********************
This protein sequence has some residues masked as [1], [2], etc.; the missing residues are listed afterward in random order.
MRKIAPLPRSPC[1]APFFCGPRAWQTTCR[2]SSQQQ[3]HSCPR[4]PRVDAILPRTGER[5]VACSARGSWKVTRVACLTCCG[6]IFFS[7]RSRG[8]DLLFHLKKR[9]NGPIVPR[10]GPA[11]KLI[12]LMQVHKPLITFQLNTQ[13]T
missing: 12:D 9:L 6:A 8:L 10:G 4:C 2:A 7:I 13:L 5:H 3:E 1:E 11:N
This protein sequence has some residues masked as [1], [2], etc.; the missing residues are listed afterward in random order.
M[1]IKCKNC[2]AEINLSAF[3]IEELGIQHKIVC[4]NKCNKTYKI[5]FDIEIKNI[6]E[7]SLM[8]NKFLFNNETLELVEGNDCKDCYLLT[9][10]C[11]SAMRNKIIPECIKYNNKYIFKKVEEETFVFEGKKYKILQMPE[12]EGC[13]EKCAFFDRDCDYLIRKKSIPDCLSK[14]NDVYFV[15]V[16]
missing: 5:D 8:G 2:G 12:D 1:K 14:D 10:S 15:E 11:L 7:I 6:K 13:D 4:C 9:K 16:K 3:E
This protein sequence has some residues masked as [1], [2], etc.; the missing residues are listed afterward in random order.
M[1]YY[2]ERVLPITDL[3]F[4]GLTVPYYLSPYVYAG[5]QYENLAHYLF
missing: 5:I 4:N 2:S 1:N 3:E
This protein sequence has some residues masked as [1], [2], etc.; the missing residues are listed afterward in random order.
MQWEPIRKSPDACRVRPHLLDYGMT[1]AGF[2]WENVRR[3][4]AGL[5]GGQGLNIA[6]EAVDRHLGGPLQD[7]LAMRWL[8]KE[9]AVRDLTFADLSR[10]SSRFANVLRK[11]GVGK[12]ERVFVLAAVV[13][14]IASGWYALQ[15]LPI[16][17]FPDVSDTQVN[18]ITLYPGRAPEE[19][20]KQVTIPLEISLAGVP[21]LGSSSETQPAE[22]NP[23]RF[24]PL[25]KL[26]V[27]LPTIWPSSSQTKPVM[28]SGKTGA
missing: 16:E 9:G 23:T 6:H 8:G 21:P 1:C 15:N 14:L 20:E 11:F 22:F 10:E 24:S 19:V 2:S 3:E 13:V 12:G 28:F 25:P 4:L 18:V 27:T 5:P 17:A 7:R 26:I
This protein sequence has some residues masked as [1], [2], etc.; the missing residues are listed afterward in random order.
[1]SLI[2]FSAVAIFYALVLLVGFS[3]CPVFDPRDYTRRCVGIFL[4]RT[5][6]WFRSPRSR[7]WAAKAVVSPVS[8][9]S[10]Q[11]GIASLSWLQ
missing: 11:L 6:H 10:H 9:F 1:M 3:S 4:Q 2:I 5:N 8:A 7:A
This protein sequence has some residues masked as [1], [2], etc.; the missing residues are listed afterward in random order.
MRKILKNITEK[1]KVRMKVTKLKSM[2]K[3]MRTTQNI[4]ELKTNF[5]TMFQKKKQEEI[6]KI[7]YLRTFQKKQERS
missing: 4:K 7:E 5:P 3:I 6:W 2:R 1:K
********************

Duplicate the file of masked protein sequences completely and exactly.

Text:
This protein sequence has some residues masked as [1], [2], etc.; the missing residues are listed afterward in random order.
MRKIAPLPRSPC[1]APFFCGPRAWQTTCR[2]SSQQQ[3]HSCPR[4]PRVDAILPRTGER[5]VACSARGSWKVTRVACLTCCG[6]IFFS[7]RSRG[8]DLLFHLKKR[9]NGPIVPR[10]GPA[11]KLI[12]LMQVHKPLITFQLNTQ[13]T
missing: 12:D 9:L 6:A 8:L 10:G 4:C 2:A 7:I 13:L 5:H 3:E 1:E 11:N
This protein sequence has some residues masked as [1], [2], etc.; the missing residues are listed afterward in random order.
M[1]IKCKNC[2]AEINLSAF[3]IEELGIQHKIVC[4]NKCNKTYKI[5]FDIEIKNI[6]E[7]SLM[8]NKFLFNNETLELVEGNDCKDCYLLT[9][10]C[11]SAMRNKIIPECIKYNNKYIFKKVEEETFVFEGKKYKILQMPE[12]EGC[13]EKCAFFDRDCDYLIRKKSIPDCLSK[14]NDVYFV[15]V[16]
missing: 5:D 8:G 2:G 12:D 1:K 14:D 10:S 15:E 11:L 7:I 6:K 13:D 4:C 9:K 16:K 3:E
This protein sequence has some residues masked as [1], [2], etc.; the missing residues are listed afterward in random order.
M[1]YY[2]ERVLPITDL[3]F[4]GLTVPYYLSPYVYAG[5]QYENLAHYLF
missing: 5:I 4:N 2:S 1:N 3:E
This protein sequence has some residues masked as [1], [2], etc.; the missing residues are listed afterward in random order.
MQWEPIRKSPDACRVRPHLLDYGMT[1]AGF[2]WENVRR[3][4]AGL[5]GGQGLNIA[6]EAVDRHLGGPLQD[7]LAMRWL[8]KE[9]AVRDLTFADLSR[10]SSRFANVLRK[11]GVGK[12]ERVFVLAAVV[13][14]IASGWYALQ[15]LPI[16][17]FPDVSDTQVN[18]ITLYPGRAPEE[19][20]KQVTIPLEISLAGVP[21]LGSSSETQPAE[22]NP[23]RF[24]PL[25]KL[26]V[27]LPTIWPSSSQTKPVM[28]SGKTGA
missing: 16:E 9:G 23:T 6:H 8:G 21:P 1:C 15:N 14:L 20:E 11:F 22:F 10:E 24:S 19:V 2:S 3:E 13:V 12:G 28:F 25:P 4:L 18:V 27:T 5:P 17:A 7:R 26:I
This protein sequence has some residues masked as [1], [2], etc.; the missing residues are listed afterward in random order.
[1]SLI[2]FSAVAIFYALVLLVGFS[3]CPVFDPRDYTRRCVGIFL[4]RT[5][6]WFRSPRSR[7]WAAKAVVSPVS[8][9]S[10]Q[11]GIASLSWLQ
missing: 11:L 6:H 10:H 9:F 1:M 3:S 4:Q 2:I 5:N 8:A 7:A
This protein sequence has some residues masked as [1], [2], etc.; the missing residues are listed afterward in random order.
MRKILKNITEK[1]KVRMKVTKLKSM[2]K[3]MRTTQNI[4]ELKTNF[5]TMFQKKKQEEI[6]KI[7]YLRTFQKKQERS
missing: 4:K 7:E 5:P 3:I 6:W 2:R 1:K